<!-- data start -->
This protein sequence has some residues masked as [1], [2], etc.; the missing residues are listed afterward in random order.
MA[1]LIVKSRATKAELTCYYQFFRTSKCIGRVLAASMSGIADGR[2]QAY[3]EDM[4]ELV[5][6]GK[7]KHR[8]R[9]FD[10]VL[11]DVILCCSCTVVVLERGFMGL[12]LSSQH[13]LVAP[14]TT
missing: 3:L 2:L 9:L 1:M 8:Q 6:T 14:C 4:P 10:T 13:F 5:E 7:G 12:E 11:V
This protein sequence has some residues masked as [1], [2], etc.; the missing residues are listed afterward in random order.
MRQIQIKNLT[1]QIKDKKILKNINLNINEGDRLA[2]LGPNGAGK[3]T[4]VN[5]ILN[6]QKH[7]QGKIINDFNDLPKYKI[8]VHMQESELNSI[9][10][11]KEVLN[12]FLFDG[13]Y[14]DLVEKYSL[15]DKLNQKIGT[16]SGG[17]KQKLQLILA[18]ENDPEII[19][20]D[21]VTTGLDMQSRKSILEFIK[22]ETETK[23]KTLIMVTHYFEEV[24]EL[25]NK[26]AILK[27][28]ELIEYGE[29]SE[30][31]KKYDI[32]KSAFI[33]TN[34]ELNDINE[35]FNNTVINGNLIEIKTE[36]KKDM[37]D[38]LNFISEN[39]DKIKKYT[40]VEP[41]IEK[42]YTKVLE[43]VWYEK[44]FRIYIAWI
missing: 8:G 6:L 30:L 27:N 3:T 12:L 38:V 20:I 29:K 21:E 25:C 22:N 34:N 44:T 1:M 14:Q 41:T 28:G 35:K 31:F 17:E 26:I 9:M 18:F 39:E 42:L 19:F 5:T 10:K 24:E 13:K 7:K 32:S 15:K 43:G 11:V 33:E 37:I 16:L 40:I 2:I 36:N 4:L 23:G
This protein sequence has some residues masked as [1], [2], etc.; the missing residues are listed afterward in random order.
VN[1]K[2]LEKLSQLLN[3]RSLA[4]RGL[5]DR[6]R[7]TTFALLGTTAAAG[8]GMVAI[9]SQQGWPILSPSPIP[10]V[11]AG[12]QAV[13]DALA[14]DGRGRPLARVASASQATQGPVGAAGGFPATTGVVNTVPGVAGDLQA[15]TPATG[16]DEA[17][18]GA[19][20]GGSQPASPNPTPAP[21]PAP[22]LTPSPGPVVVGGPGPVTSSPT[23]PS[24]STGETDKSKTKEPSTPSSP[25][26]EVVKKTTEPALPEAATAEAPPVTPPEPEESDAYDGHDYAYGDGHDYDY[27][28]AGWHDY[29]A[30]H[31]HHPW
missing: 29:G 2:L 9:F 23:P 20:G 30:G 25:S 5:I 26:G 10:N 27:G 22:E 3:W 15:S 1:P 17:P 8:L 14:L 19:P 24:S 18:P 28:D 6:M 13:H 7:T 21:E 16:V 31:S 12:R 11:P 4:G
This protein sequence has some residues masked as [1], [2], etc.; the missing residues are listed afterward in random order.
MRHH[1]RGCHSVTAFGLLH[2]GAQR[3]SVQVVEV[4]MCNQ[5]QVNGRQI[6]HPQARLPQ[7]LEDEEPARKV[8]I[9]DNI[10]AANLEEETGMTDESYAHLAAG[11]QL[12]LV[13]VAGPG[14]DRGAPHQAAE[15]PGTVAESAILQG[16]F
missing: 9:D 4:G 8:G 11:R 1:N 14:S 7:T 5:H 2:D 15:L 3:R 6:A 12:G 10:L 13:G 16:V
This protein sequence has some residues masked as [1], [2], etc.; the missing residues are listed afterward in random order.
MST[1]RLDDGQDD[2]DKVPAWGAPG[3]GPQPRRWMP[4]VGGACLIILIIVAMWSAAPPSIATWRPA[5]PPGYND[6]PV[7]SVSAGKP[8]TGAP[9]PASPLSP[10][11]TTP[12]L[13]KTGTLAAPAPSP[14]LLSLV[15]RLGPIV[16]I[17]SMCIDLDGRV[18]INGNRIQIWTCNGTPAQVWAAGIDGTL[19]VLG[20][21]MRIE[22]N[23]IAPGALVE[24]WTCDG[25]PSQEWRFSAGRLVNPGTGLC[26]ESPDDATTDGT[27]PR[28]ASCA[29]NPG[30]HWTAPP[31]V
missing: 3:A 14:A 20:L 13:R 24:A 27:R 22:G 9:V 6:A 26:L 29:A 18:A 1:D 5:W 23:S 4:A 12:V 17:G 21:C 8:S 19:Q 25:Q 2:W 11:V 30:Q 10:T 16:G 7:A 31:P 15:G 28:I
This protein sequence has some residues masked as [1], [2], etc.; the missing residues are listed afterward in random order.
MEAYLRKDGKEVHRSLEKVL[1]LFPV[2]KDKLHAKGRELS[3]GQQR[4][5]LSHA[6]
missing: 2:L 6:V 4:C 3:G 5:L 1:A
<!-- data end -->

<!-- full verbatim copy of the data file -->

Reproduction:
This protein sequence has some residues masked as [1], [2], etc.; the missing residues are listed afterward in random order.
MA[1]LIVKSRATKAELTCYYQFFRTSKCIGRVLAASMSGIADGR[2]QAY[3]EDM[4]ELV[5][6]GK[7]KHR[8]R[9]FD[10]VL[11]DVILCCSCTVVVLERGFMGL[12]LSSQH[13]LVAP[14]TT
missing: 3:L 2:L 9:L 1:M 8:Q 6:T 14:C 4:P 10:T 13:F 5:E 7:G 12:E 11:V
This protein sequence has some residues masked as [1], [2], etc.; the missing residues are listed afterward in random order.
MRQIQIKNLT[1]QIKDKKILKNINLNINEGDRLA[2]LGPNGAGK[3]T[4]VN[5]ILN[6]QKH[7]QGKIINDFNDLPKYKI[8]VHMQESELNSI[9][10][11]KEVLN[12]FLFDG[13]Y[14]DLVEKYSL[15]DKLNQKIGT[16]SGG[17]KQKLQLILA[18]ENDPEII[19][20]D[21]VTTGLDMQSRKSILEFIK[22]ETETK[23]KTLIMVTHYFEEV[24]EL[25]NK[26]AILK[27][28]ELIEYGE[29]SE[30][31]KKYDI[32]KSAFI[33]TN[34]ELNDINE[35]FNNTVINGNLIEIKTE[36]KKDM[37]D[38]LNFISEN[39]DKIKKYT[40]VEP[41]IEK[42]YTKVLE[43]VWYEK[44]FRIYIAWI
missing: 8:G 6:L 30:L 27:N 3:T 12:L 38:V 20:I 29:K 21:E 25:C 22:N 34:N 44:T 1:M 14:Q 41:T 28:G 35:K 31:F 17:E 26:I 9:M 18:F 39:E 42:L 19:F 5:T 10:K 24:E 13:K 7:K 32:S 15:K 43:G 11:V 33:E 37:I 16:L 40:I 2:I 36:N 4:L 23:G
This protein sequence has some residues masked as [1], [2], etc.; the missing residues are listed afterward in random order.
VN[1]K[2]LEKLSQLLN[3]RSLA[4]RGL[5]DR[6]R[7]TTFALLGTTAAAG[8]GMVAI[9]SQQGWPILSPSPIP[10]V[11]AG[12]QAV[13]DALA[14]DGRGRPLARVASASQATQGPVGAAGGFPATTGVVNTVPGVAGDLQA[15]TPATG[16]DEA[17][18]GA[19][20]GGSQPASPNPTPAP[21]PAP[22]LTPSPGPVVVGGPGPVTSSPT[23]PS[24]STGETDKSKTKEPSTPSSP[25][26]EVVKKTTEPALPEAATAEAPPVTPPEPEESDAYDGHDYAYGDGHDYDY[27][28]AGWHDY[29]A[30]H[31]HHPW
missing: 29:G 2:L 9:F 23:P 20:G 30:G 25:S 5:I 26:G 10:N 27:G 22:E 3:W 15:S 1:P 17:P 8:L 14:L 19:P 24:S 18:P 28:D 6:M 13:H 7:T 21:E 16:V 31:S 12:R 11:P 4:G
This protein sequence has some residues masked as [1], [2], etc.; the missing residues are listed afterward in random order.
MRHH[1]RGCHSVTAFGLLH[2]GAQR[3]SVQVVEV[4]MCNQ[5]QVNGRQI[6]HPQARLPQ[7]LEDEEPARKV[8]I[9]DNI[10]AANLEEETGMTDESYAHLAAG[11]QL[12]LV[13]VAGPG[14]DRGAPHQAAE[15]PGTVAESAILQG[16]F
missing: 9:D 4:G 8:G 11:R 1:N 14:S 7:T 5:H 2:D 15:L 3:R 6:A 12:G 10:L 13:G 16:V
This protein sequence has some residues masked as [1], [2], etc.; the missing residues are listed afterward in random order.
MST[1]RLDDGQDD[2]DKVPAWGAPG[3]GPQPRRWMP[4]VGGACLIILIIVAMWSAAPPSIATWRPA[5]PPGYND[6]PV[7]SVSAGKP[8]TGAP[9]PASPLSP[10][11]TTP[12]L[13]KTGTLAAPAPSP[14]LLSLV[15]RLGPIV[16]I[17]SMCIDLDGRV[18]INGNRIQIWTCNGTPAQVWAAGIDGTL[19]VLG[20][21]MRIE[22]N[23]IAPGALVE[24]WTCDG[25]PSQEWRFSAGRLVNPGTGLC[26]ESPDDATTDGT[27]PR[28]ASCA[29]NPG[30]HWTAPP[31]V
missing: 3:A 14:A 20:L 13:R 24:A 27:R 22:G 9:V 6:A 26:L 29:A 18:A 1:D 5:W 23:S 4:A 12:V 17:G 21:C 8:S 19:Q 25:Q 2:W 11:V 30:Q 10:T 16:G 7:A 31:P 15:G 28:I
This protein sequence has some residues masked as [1], [2], etc.; the missing residues are listed afterward in random order.
MEAYLRKDGKEVHRSLEKVL[1]LFPV[2]KDKLHAKGRELS[3]GQQR[4][5]LSHA[6]
missing: 2:L 6:V 4:C 3:G 5:L 1:A